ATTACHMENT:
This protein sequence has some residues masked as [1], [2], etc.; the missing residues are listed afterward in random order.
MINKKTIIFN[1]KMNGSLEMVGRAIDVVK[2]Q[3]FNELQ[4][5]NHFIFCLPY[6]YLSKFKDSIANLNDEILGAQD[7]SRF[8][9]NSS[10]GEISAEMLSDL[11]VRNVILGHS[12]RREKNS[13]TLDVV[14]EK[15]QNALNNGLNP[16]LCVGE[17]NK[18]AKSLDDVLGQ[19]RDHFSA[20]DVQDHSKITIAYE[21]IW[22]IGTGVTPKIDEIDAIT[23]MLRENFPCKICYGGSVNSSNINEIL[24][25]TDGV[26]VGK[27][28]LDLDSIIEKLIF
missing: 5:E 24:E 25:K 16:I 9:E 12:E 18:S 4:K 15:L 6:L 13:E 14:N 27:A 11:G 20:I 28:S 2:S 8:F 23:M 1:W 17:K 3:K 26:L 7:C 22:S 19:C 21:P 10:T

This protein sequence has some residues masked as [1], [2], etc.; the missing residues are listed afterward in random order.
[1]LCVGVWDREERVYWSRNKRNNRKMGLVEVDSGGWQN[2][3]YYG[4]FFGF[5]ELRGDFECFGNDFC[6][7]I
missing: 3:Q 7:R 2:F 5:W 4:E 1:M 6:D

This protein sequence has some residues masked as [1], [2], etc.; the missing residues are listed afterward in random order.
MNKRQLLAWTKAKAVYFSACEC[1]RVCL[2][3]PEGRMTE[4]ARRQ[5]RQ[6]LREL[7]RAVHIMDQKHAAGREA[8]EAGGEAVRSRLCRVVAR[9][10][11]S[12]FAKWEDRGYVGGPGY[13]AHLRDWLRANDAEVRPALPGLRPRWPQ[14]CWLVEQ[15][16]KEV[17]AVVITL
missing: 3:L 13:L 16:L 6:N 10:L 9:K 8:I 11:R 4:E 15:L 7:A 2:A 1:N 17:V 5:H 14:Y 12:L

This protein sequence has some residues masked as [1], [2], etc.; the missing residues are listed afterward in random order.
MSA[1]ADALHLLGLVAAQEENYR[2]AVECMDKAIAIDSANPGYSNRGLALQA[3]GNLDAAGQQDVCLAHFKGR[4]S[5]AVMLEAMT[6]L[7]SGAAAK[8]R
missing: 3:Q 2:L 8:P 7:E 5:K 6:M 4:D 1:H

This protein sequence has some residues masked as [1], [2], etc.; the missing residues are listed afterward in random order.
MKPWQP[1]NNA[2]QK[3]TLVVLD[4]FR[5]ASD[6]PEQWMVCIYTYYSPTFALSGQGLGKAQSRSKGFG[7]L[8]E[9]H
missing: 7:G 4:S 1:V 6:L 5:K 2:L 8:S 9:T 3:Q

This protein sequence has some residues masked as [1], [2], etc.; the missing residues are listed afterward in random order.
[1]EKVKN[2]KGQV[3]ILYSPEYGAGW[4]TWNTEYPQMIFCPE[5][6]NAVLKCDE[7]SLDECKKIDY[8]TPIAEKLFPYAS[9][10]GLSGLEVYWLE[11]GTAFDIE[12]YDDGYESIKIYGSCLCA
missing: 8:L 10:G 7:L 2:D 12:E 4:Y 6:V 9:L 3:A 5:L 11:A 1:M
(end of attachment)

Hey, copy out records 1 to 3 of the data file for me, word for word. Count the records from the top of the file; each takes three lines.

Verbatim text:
This protein sequence has some residues masked as [1], [2], etc.; the missing residues are listed afterward in random order.
MINKKTIIFN[1]KMNGSLEMVGRAIDVVK[2]Q[3]FNELQ[4][5]NHFIFCLPY[6]YLSKFKDSIANLNDEILGAQD[7]SRF[8][9]NSS[10]GEISAEMLSDL[11]VRNVILGHS[12]RREKNS[13]TLDVV[14]EK[15]QNALNNGLNP[16]LCVGE[17]NK[18]AKSLDDVLGQ[19]RDHFSA[20]DVQDHSKITIAYE[21]IW[22]IGTGVTPKIDEIDAIT[23]MLRENFPCKICYGGSVNSSNINEIL[24][25]TDGV[26]VGK[27][28]LDLDSIIEKLIF
missing: 5:E 24:E 25:K 16:I 9:E 12:E 18:S 4:K 15:L 6:L 13:E 14:N 27:A 11:G 20:I 28:S 2:S 8:F 23:M 1:W 17:K 3:K 26:L 7:C 22:S 19:C 21:P 10:T

This protein sequence has some residues masked as [1], [2], etc.; the missing residues are listed afterward in random order.
[1]LCVGVWDREERVYWSRNKRNNRKMGLVEVDSGGWQN[2][3]YYG[4]FFGF[5]ELRGDFECFGNDFC[6][7]I
missing: 3:Q 7:R 2:F 5:W 4:E 1:M 6:D

This protein sequence has some residues masked as [1], [2], etc.; the missing residues are listed afterward in random order.
MNKRQLLAWTKAKAVYFSACEC[1]RVCL[2][3]PEGRMTE[4]ARRQ[5]RQ[6]LREL[7]RAVHIMDQKHAAGREA[8]EAGGEAVRSRLCRVVAR[9][10][11]S[12]FAKWEDRGYVGGPGY[13]AHLRDWLRANDAEVRPALPGLRPRWPQ[14]CWLVEQ[15][16]KEV[17]AVVITL
missing: 3:L 13:L 16:L 6:N 10:L 9:K 8:I 11:R 4:E 15:L 7:A 2:A 1:N 17:V 5:H 14:Y 12:L